The counsellors and staff at Camp Christopher find change difficult too. We notice it whenever we hire a program director who didn’t grow up in our camp. They bring in new games. They change around the daily schedule. They sing some of the songs differently.

Sometimes there are complaints: “Why can’t we do it the way we always used to do it?” Sometimes we see the good in some of the new things. Sometimes we learn, and grow, and change for the better.

Behold! Behold! I make all things new
beginning with you, and starting from today.
Behold! Behold! I make all things new
My promise is true, for I am Christ the way.

Today’s reading from the Gospel of John comes from that part of the story when Jesus is starting to get his followers ready for a really big change that is going to take place in his life and in theirs.

It’s not that they haven’t been through changes before. They have. The biggest one was probably when they answered Jesus’ call to leave behind their regular lives and livelihoods, and to follow him on a journey of teaching, preaching, healing, and depending on the kindness and hospitality of strangers.

But now Jesus is preparing them for an even bigger change – for another new thing. And this time, he’s probably pretty sure that they’re not going to see it as a positive change that they can easily embrace. You see, Jesus knows that he’s soon going to be killed. As gently as possible, he says: “Little children, I am with you only a little longer.”

“What?” I can imagine them responding, “You can’t leave us, Jesus! We need you! This is the pattern that we’ve become used to. You teach us. You lead us. We follow. It’s working so well… You can’t leave us now!”

But Jesus does not change his mind… if he could change his mind… if it was his choice to make… And he says, “Where I am going, you cannot come.”

“You need to stay here to continue my work. I won’t be with you in the same way – you’re right about that – but I will be with you still by the Spirit of God – in you, and among you, and between you, and around you. I won’t be physically with you, but you will be my disciples still.

“I give you a new commandment” he said, “that you love one another. Just as I have loved you, you also should love one another. By this everyone will know that you are my disciples, if you have love for one another.”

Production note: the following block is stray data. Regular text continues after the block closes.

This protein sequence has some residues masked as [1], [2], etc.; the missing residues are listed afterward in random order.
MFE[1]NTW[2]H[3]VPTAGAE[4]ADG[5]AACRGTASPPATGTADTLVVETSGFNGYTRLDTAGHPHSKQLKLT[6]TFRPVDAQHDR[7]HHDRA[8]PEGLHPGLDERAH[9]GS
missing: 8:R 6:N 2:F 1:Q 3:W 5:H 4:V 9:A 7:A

Behold! Behold! I make all things new
beginning with you, and starting from today.
Behold! Behold! I make all things new
My promise is true, for I am Christ the way.

My experience of living in the Christian community at camp is that it is a wonderful opportunity to learn together what it means to love one another as Jesus has loved us. In the midst of challenges and changes… In the context of trying new things, learning new songs and games and skills and stories, and making new friends, we get the chance to live out Jesus’ new commandment to love one another as we live together in Christian community.

Today, I hope that you will join me in praying for the community at Camp Christopher this summer – for the campers, the Leaders-in-Training, for the counsellors and staff, for the volunteers, and for all who visit the camp.

I am praying for something new and wonderful in the lives of each of those people – a new friend, a new learning, a new experience of being loved, a new assurance of God’s presence and care, a new call from Christ and a new response of faith.

And I am praying for something new in the Christian community that forms there also – new co-operation and patience and understanding, new bonds of love and friendship, and new unity in ministry and mission.

And I am praying for almost exactly the same things for our church community here at St. Andrew’s. May God help us to welcome, to meet, to love, and to encourage one another in Christian community in this place. And may everyone know that we are disciples of Jesus because we have love one for another.

Behold! Behold! I make all things new
beginning with you, and starting from today.
Behold! Behold! I make all things new
My promise is true, for I am Christ the way